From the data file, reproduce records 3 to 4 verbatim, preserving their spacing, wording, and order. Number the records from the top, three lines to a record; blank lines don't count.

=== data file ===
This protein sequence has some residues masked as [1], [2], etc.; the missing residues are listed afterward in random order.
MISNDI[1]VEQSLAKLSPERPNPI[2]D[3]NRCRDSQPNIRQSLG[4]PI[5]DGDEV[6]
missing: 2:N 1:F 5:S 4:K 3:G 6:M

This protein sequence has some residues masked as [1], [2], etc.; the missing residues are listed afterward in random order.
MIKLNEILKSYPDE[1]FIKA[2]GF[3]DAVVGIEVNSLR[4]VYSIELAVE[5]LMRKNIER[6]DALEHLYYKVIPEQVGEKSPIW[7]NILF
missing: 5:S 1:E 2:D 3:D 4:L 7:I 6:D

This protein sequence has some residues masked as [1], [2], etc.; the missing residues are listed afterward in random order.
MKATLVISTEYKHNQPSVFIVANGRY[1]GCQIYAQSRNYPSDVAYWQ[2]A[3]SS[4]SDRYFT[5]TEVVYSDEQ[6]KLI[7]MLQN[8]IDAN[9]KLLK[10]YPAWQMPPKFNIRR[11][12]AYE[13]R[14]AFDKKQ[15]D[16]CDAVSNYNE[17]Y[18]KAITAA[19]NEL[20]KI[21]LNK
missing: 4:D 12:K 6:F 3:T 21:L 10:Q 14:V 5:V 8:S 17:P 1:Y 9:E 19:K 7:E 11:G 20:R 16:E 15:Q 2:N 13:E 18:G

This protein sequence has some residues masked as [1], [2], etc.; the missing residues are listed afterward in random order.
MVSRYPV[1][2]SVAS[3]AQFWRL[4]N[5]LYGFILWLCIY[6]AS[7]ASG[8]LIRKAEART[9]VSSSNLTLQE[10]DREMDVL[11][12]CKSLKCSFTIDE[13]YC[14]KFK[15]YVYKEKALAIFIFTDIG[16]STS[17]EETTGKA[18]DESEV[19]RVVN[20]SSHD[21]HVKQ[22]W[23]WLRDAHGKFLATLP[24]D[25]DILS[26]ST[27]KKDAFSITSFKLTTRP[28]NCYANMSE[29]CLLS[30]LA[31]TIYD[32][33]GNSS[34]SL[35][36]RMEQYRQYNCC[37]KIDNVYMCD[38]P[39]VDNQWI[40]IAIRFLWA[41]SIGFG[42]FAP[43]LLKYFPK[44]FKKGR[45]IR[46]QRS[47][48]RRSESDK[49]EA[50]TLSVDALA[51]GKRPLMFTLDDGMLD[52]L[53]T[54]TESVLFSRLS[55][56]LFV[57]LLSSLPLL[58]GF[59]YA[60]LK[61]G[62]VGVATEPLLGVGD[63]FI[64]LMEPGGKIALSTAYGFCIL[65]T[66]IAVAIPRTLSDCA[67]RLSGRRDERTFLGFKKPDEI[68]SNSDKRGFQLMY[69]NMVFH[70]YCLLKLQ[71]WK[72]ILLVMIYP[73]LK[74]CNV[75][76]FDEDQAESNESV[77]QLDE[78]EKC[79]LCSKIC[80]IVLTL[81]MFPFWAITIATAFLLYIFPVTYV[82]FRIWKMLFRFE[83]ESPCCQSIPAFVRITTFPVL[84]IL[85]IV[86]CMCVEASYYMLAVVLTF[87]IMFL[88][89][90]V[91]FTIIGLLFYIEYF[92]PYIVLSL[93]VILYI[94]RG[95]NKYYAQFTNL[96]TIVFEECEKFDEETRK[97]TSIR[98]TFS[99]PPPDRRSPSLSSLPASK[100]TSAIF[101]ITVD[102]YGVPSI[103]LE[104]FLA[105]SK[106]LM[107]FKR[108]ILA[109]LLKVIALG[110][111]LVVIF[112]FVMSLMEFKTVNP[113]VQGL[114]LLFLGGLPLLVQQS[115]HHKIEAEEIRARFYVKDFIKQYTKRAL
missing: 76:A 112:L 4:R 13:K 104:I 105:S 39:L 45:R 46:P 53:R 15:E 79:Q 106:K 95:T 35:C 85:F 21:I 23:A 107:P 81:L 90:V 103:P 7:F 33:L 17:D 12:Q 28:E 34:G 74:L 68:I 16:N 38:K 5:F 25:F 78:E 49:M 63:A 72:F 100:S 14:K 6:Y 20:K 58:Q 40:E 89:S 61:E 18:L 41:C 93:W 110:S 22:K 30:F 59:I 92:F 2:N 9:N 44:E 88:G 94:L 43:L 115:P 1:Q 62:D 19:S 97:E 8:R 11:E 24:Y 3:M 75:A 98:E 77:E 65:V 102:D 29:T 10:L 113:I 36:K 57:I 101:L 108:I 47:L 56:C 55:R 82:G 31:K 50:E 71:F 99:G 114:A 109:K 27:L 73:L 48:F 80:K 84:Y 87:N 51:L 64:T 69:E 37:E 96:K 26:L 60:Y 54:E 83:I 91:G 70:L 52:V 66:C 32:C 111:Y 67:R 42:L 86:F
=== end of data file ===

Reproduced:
This protein sequence has some residues masked as [1], [2], etc.; the missing residues are listed afterward in random order.
MKATLVISTEYKHNQPSVFIVANGRY[1]GCQIYAQSRNYPSDVAYWQ[2]A[3]SS[4]SDRYFT[5]TEVVYSDEQ[6]KLI[7]MLQN[8]IDAN[9]KLLK[10]YPAWQMPPKFNIRR[11][12]AYE[13]R[14]AFDKKQ[15]D[16]CDAVSNYNE[17]Y[18]KAITAA[19]NEL[20]KI[21]LNK
missing: 4:D 12:K 6:F 3:T 21:L 10:Q 14:V 5:V 8:S 17:P 1:Y 9:E 19:K 7:E 11:G 20:R 16:E 15:Q 2:N 13:E 18:G

This protein sequence has some residues masked as [1], [2], etc.; the missing residues are listed afterward in random order.
MVSRYPV[1][2]SVAS[3]AQFWRL[4]N[5]LYGFILWLCIY[6]AS[7]ASG[8]LIRKAEART[9]VSSSNLTLQE[10]DREMDVL[11][12]CKSLKCSFTIDE[13]YC[14]KFK[15]YVYKEKALAIFIFTDIG[16]STS[17]EETTGKA[18]DESEV[19]RVVN[20]SSHD[21]HVKQ[22]W[23]WLRDAHGKFLATLP[24]D[25]DILS[26]ST[27]KKDAFSITSFKLTTRP[28]NCYANMSE[29]CLLS[30]LA[31]TIYD[32][33]GNSS[34]SL[35][36]RMEQYRQYNCC[37]KIDNVYMCD[38]P[39]VDNQWI[40]IAIRFLWA[41]SIGFG[42]FAP[43]LLKYFPK[44]FKKGR[45]IR[46]QRS[47][48]RRSESDK[49]EA[50]TLSVDALA[51]GKRPLMFTLDDGMLD[52]L[53]T[54]TESVLFSRLS[55][56]LFV[57]LLSSLPLL[58]GF[59]YA[60]LK[61]G[62]VGVATEPLLGVGD[63]FI[64]LMEPGGKIALSTAYGFCIL[65]T[66]IAVAIPRTLSDCA[67]RLSGRRDERTFLGFKKPDEI[68]SNSDKRGFQLMY[69]NMVFH[70]YCLLKLQ[71]WK[72]ILLVMIYP[73]LK[74]CNV[75][76]FDEDQAESNESV[77]QLDE[78]EKC[79]LCSKIC[80]IVLTL[81]MFPFWAITIATAFLLYIFPVTYV[82]FRIWKMLFRFE[83]ESPCCQSIPAFVRITTFPVL[84]IL[85]IV[86]CMCVEASYYMLAVVLTF[87]IMFL[88][89][90]V[91]FTIIGLLFYIEYF[92]PYIVLSL[93]VILYI[94]RG[95]NKYYAQFTNL[96]TIVFEECEKFDEETRK[97]TSIR[98]TFS[99]PPPDRRSPSLSSLPASK[100]TSAIF[101]ITVD[102]YGVPSI[103]LE[104]FLA[105]SK[106]LM[107]FKR[108]ILA[109]LLKVIALG[110][111]LVVIF[112]FVMSLMEFKTVNP[113]VQGL[114]LLFLGGLPLLVQQS[115]HHKIEAEEIRARFYVKDFIKQYTKRAL
missing: 76:A 112:L 4:R 13:K 104:I 105:S 39:L 45:R 46:P 53:R 15:E 79:Q 106:K 95:T 35:C 85:F 21:I 23:A 107:P 81:L 90:V 103:P 7:F 33:L 17:D 12:Q 28:E 34:G 74:L 68:I 16:N 38:K 5:F 25:F 78:E 49:M 63:A 72:F 100:S 14:K 6:Y 20:K 58:Q 40:E 89:S 61:E 18:L 41:C 93:W 110:S 22:K 30:F 59:I 92:F 2:N 9:N 44:E 88:G 94:L 43:L 115:P 1:Q 62:D 19:S 97:E 8:R 11:E 24:Y 3:M 75:A 98:E 77:E 65:V 102:D 29:T 10:L 113:I 36:K 57:I 101:L 108:I 47:L 56:C 55:R 82:G 31:K 50:E 71:F 99:G 114:A 109:K 27:L 73:L 48:F 80:K 84:Y 87:N 51:L 64:T 69:E 37:E 96:K 26:L 60:Y 54:E 83:I 91:G 70:L 52:V 66:C 32:C 111:Y 67:R 42:L 86:F